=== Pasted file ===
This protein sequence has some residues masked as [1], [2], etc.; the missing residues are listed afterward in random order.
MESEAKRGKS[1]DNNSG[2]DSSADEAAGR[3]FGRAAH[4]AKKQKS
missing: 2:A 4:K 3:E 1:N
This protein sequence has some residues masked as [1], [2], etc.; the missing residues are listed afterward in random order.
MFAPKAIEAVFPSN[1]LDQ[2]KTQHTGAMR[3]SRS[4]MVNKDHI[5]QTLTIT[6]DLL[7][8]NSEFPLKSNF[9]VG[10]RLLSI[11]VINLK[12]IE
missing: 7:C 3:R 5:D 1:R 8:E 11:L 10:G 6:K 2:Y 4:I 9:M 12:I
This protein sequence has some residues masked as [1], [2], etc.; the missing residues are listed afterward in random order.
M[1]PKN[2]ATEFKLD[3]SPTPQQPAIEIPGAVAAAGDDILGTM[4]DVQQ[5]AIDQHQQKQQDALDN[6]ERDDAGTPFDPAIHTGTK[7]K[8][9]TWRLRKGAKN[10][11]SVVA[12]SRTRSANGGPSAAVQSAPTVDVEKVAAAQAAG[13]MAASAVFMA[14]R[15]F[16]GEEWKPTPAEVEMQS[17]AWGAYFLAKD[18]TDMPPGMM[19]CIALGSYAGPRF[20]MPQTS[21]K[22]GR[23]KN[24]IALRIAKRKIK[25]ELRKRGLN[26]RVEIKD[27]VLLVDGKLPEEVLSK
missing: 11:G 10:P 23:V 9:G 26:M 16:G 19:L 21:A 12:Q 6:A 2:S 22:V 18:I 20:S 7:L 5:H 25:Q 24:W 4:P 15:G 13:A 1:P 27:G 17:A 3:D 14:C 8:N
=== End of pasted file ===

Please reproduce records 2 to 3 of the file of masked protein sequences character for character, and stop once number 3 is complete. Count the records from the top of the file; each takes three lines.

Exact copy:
This protein sequence has some residues masked as [1], [2], etc.; the missing residues are listed afterward in random order.
MFAPKAIEAVFPSN[1]LDQ[2]KTQHTGAMR[3]SRS[4]MVNKDHI[5]QTLTIT[6]DLL[7][8]NSEFPLKSNF[9]VG[10]RLLSI[11]VINLK[12]IE
missing: 7:C 3:R 5:D 1:R 8:E 11:L 10:G 6:K 2:Y 4:I 9:M 12:I
This protein sequence has some residues masked as [1], [2], etc.; the missing residues are listed afterward in random order.
M[1]PKN[2]ATEFKLD[3]SPTPQQPAIEIPGAVAAAGDDILGTM[4]DVQQ[5]AIDQHQQKQQDALDN[6]ERDDAGTPFDPAIHTGTK[7]K[8][9]TWRLRKGAKN[10][11]SVVA[12]SRTRSANGGPSAAVQSAPTVDVEKVAAAQAAG[13]MAASAVFMA[14]R[15]F[16]GEEWKPTPAEVEMQS[17]AWGAYFLAKD[18]TDMPPGMM[19]CIALGSYAGPRF[20]MPQTS[21]K[22]GR[23]KN[24]IALRIAKRKIK[25]ELRKRGLN[26]RVEIKD[27]VLLVDGKLPEEVLSK
missing: 11:G 10:P 23:V 9:G 26:M 16:G 19:L 21:A 12:Q 6:A 2:S 22:V 18:I 20:S 7:L 5:H 25:Q 24:W 4:P 15:G 13:A 1:P 27:G 17:A 3:D 14:C 8:N